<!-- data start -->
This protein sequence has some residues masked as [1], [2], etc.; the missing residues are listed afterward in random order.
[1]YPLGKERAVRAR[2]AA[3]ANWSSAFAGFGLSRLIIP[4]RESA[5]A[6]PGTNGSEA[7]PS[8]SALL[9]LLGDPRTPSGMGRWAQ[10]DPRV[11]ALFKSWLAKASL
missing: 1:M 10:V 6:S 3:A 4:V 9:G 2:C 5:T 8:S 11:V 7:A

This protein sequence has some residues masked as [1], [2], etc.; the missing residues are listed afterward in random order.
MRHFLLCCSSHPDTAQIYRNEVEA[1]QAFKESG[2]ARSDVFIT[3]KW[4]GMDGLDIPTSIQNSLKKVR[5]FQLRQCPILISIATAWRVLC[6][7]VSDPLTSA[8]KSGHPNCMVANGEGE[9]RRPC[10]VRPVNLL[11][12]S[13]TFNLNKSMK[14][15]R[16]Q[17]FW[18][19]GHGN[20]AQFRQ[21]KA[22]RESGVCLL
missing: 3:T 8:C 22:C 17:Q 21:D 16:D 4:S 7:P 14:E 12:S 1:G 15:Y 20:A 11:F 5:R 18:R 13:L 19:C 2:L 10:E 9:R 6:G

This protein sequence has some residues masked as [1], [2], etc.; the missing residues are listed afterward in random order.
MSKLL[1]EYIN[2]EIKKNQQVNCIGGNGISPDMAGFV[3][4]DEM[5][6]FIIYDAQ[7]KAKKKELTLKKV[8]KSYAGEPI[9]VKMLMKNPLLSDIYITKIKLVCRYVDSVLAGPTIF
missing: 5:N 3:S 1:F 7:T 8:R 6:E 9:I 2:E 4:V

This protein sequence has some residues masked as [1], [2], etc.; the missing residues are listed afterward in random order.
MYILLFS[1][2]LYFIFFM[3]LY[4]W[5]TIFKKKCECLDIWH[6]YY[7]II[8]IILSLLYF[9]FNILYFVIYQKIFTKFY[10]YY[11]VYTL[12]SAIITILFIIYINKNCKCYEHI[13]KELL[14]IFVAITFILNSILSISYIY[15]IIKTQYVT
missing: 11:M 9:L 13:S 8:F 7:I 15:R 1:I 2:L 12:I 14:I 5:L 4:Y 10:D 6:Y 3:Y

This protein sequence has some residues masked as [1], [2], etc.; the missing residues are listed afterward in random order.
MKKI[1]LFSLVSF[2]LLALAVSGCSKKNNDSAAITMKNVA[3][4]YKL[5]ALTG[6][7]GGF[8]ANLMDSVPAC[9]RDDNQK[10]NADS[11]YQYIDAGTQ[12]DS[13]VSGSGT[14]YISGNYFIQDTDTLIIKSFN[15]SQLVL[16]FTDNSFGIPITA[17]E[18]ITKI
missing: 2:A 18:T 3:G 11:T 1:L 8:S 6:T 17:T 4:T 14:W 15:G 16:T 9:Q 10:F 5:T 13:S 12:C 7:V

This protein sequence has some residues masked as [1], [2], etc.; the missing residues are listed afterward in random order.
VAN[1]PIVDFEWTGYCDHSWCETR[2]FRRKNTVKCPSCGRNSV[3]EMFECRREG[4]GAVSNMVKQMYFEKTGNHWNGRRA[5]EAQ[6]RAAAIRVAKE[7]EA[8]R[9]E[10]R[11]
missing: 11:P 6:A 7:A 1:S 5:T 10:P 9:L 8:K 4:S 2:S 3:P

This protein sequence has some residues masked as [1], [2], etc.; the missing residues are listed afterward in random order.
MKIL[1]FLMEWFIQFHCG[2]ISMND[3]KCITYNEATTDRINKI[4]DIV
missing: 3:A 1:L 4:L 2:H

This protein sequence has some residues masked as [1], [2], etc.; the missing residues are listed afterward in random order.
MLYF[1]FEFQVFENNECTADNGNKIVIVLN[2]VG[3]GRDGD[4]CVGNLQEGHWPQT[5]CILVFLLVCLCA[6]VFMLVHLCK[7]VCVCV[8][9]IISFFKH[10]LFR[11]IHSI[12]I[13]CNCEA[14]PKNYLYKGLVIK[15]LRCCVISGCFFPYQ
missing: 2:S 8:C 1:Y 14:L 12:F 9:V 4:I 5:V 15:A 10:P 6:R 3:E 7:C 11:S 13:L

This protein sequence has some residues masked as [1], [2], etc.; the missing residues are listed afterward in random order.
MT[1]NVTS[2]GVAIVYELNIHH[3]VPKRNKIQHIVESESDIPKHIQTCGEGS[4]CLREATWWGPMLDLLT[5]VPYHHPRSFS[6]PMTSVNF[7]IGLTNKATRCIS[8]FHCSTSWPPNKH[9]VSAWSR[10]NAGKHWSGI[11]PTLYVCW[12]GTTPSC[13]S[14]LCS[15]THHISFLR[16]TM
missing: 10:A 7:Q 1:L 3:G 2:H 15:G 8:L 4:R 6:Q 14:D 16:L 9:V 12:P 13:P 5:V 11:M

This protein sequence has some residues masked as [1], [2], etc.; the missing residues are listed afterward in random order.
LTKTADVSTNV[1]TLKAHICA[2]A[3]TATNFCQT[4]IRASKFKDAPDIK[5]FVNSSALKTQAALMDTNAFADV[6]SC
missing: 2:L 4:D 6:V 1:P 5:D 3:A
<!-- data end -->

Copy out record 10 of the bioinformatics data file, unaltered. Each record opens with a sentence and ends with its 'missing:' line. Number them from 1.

This protein sequence has some residues masked as [1], [2], etc.; the missing residues are listed afterward in random order.
LTKTADVSTNV[1]TLKAHICA[2]A[3]TATNFCQT[4]IRASKFKDAPDIK[5]FVNSSALKTQAALMDTNAFADV[6]SC
missing: 2:L 4:D 6:V 1:P 5:D 3:A